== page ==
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Monster Hunter 3 Ultimate - Nintendo 3DS
Format: Video Game|Change
Price:$21.50+ Free shipping with Amazon Prime

on March 20, 2013
Yes, this is the Ultimate version of Tri with many "new" additions. I say "new" because alot of them aren't new for the series (most, if not all, of the additions were also in Freedom Unite for the PSP), but new for Tri/3. This adds alot of content to the Tri formula.

STORY: You start off the same way as in Tri in Moga Village, which is in serious trouble from earthquakes. You do get a full set of armor and one of every weapon (your character has a sword, but you can switch to other weapons at the chest in your house) this time around. You don't have to wait to unlock the Longsword, Switch-Axe, etc., since a basic version is already there, along with new weapons, like the Bow, Dual Blades, Gunlance, and Hunting Horn. You also get access to a new island with different/more powerful monsters, though I would recommend newer players to stay away from there until they feel comfortable with the game. The first quests start out simple enough (fetch quests, kill "x" number of easy monsters, etc.) and are still centered around Lagiacrus being the earthquake maker. That's about all I'll cover for the beginning. Moving on...

CONTROLS: They are better than I was afraid they would be. You control your character with the slider pad and the camera with the L-Should button (centers the camera behind you), D-Pad, D-Pad on the touch screen, and/or the auto-targeting system, which targets onto large "boss" enemies and is also on the touch screen. You can customize the touch screen and adjust the size of the buttons you place, like the D-Pad, which is a nice little convenience. Personally, I usually stick with the L-Shoulder, since it's easier and I like being centerd, but I do use the D-Pad on the touch screen for swimming. It's pretty responsive with just a slight touch, which is nice, since I would be scared of messing up the touch screen otherwise. You also use the D-Pad for your menus, like your item pouch, quest selection, etc. R-Shoulder button lets you dash, but watch your stamina bar (yellow bar) when doing so. "B" is for evading, which is essential in this game. "A" is for selection, foraging, and carving. "X" and "Y" are both for attacks, but "Y" is also used to for items, like using Potions, Eating, etc.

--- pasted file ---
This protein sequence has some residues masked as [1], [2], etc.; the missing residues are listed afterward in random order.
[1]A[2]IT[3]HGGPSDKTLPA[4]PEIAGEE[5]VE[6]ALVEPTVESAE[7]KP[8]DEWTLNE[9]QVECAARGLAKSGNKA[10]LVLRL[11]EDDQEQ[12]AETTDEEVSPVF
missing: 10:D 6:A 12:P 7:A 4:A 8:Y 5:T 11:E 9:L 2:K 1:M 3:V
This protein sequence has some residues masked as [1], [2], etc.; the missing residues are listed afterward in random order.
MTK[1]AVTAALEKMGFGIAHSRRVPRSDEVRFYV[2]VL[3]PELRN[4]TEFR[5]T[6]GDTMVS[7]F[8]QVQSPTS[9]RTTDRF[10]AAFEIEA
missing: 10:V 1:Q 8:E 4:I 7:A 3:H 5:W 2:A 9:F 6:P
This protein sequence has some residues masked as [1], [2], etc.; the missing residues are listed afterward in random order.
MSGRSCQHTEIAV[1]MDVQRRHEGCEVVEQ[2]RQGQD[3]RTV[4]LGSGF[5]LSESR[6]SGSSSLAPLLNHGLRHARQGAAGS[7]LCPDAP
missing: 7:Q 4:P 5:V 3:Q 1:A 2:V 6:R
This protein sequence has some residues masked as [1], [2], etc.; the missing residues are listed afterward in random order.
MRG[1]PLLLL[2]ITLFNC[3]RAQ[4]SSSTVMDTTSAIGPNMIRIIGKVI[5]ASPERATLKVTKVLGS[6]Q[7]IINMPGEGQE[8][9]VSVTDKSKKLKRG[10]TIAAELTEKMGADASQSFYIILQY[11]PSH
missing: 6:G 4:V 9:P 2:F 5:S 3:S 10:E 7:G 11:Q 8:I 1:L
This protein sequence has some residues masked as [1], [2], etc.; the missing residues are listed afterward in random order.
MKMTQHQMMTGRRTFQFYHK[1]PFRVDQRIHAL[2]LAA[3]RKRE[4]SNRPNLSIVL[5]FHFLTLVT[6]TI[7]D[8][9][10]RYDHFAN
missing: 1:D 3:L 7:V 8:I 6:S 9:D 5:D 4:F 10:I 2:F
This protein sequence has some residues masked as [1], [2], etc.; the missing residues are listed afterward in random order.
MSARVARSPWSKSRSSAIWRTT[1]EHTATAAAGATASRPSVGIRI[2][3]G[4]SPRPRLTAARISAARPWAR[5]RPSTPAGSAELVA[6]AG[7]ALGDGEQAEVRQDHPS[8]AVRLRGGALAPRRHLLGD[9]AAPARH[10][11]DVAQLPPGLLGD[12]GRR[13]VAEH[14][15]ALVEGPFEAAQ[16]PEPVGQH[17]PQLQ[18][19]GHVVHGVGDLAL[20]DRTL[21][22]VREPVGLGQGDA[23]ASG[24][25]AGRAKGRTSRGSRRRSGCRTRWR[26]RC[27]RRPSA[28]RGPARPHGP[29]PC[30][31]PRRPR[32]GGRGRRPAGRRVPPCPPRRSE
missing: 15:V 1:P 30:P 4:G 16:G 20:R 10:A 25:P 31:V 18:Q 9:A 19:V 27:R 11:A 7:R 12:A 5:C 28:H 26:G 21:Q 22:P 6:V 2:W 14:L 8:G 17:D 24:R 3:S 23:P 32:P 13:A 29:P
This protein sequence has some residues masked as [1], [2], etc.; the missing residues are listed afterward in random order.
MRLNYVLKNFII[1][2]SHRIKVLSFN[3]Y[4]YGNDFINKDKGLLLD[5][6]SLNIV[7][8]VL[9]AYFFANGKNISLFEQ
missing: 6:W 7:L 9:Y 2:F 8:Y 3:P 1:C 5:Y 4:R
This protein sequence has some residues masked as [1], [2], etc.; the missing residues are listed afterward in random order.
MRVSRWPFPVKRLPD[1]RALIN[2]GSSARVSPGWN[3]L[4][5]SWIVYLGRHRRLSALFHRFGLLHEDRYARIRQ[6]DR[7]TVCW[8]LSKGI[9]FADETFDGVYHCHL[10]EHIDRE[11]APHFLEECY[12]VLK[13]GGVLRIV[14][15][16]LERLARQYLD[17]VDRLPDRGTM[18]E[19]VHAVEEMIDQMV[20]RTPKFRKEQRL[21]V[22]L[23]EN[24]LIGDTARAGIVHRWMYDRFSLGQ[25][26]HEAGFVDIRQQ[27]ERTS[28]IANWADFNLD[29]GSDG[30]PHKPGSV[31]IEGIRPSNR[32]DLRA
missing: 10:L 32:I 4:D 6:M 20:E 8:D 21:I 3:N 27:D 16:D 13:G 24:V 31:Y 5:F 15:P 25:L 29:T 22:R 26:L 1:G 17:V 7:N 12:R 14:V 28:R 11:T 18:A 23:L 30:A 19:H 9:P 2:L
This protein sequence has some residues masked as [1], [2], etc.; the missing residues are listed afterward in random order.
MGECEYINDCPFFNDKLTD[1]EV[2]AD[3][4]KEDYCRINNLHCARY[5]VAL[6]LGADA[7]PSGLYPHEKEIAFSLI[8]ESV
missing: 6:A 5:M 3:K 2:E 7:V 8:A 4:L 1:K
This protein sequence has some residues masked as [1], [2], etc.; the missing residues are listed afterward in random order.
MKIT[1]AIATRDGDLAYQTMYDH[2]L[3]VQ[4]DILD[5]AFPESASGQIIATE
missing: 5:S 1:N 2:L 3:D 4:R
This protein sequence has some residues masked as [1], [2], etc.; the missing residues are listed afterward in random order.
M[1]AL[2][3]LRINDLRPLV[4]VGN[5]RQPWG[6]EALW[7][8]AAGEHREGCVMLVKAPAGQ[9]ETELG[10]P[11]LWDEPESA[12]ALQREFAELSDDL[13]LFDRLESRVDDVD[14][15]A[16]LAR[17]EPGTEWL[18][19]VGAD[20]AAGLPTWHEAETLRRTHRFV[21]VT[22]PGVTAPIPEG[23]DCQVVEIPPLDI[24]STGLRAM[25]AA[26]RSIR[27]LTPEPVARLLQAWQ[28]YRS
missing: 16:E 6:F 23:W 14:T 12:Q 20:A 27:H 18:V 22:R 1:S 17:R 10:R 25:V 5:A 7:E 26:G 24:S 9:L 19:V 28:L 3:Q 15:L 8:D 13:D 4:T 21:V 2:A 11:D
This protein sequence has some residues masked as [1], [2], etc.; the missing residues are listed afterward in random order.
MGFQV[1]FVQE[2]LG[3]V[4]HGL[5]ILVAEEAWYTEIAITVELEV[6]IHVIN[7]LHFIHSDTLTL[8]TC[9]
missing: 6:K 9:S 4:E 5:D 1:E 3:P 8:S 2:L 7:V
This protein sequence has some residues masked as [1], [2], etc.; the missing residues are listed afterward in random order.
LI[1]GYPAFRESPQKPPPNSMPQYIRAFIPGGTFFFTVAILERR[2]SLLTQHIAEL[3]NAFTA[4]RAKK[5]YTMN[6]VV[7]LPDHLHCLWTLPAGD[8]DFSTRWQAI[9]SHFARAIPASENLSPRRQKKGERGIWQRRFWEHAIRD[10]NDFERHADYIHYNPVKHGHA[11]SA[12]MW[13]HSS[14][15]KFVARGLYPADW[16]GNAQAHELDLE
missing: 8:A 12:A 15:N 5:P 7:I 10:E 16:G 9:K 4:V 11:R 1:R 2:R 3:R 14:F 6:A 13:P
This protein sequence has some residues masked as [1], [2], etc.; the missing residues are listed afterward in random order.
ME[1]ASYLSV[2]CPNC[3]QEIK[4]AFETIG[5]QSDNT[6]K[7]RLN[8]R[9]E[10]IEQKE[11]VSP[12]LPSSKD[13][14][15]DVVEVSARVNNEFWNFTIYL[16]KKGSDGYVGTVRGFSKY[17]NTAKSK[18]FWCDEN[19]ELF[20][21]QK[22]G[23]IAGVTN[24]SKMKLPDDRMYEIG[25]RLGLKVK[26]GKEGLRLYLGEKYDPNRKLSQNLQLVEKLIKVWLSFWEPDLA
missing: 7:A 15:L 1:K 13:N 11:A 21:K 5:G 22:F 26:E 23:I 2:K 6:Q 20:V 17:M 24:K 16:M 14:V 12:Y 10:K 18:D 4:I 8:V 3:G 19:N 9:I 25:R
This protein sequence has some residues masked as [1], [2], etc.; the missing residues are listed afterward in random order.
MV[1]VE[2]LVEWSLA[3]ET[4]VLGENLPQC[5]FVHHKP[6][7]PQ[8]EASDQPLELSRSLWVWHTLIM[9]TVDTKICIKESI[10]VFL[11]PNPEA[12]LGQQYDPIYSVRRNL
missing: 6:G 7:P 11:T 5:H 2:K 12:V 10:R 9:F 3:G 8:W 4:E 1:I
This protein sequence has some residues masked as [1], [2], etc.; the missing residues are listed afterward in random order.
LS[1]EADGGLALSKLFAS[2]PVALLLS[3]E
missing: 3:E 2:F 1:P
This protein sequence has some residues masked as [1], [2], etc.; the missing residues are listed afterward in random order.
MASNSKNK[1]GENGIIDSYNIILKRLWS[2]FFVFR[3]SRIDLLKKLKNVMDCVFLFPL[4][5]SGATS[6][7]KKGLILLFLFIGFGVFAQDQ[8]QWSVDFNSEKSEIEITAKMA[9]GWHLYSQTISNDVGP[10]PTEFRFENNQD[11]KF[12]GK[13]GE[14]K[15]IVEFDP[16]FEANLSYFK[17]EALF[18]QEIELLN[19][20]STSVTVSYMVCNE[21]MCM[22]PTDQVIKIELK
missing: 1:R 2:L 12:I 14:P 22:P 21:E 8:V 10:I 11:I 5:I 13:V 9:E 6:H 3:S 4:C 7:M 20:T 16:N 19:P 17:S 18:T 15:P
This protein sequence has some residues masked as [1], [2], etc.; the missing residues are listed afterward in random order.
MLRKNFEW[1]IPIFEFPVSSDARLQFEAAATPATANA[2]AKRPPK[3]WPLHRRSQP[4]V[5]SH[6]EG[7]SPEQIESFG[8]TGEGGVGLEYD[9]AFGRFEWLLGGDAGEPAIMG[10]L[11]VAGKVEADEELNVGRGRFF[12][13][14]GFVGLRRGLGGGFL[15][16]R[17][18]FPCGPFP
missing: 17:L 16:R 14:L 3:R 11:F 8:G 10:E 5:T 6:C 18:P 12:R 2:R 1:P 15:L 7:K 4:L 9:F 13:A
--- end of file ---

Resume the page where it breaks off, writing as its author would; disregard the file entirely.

ITEMS/EQUIPMENT: This game is centered around items and equipment and they've added alot to this Ultimate version. Search for items by looking for forage points (mushrooms, herbs, etc.), catching bugs with bug nets, and mining with your pick axes (both bug nets and pick axes can and will break, so you'll want to buy and/or make more). Other items are found on the dead bodies of monsters. You can carve items off them, like skins, fangs, tails, etc. Items are also given as rewards at the end of quests and after exchanging kills for hunter points (cover that later). You'll need these items to make helpful items, like Flash Bombs, Traps, etc. and to also make new equipment and weapons, which are both primarily made by carving items off monsters.

WEAPONS: These are what you'll use to take down the monsters obviously. There are 12 different categories - Great Sword, Long Sword, Sword & Shield, Dual Blades, Hammer, Hunting Horn, Lance, Gunlance, Switch Axe, Light Bowgun, Heavy Bowgun, and Bow. Each weapon is different from the others and this gives many people a variety to test out and enjoy. You have 1 of each available from the start. Some are quick (Dual Blades, Sword & Shield), while others are slower (Hammer, Great Sword) and others are ranged (Bow, Bowguns). The quicker weapons generally rely on multiple quick strikes, while the heavier ones rely on slower, powerful hits. Experiment with all of them. It's easy to do this time, since you've got 'em all off the bat.


Hunter points are awarded to you for killing monsters by just going out of Moga Village, not on a quest. This is a good way to unlock new things, gather items, etc. You can spend HR (Hunter Points) on Villager Requests, like upgrading the farm, on fishing ventures, etc.

The farm is nice place to build up essential items without having to go out and gather them yourself, which takes more time. You can have the Felynes there do different tasks, like cultivate crops, grow mushrooms, gather honey, etc. You'll need to upgrade the farm with HR and items, but it's worth it.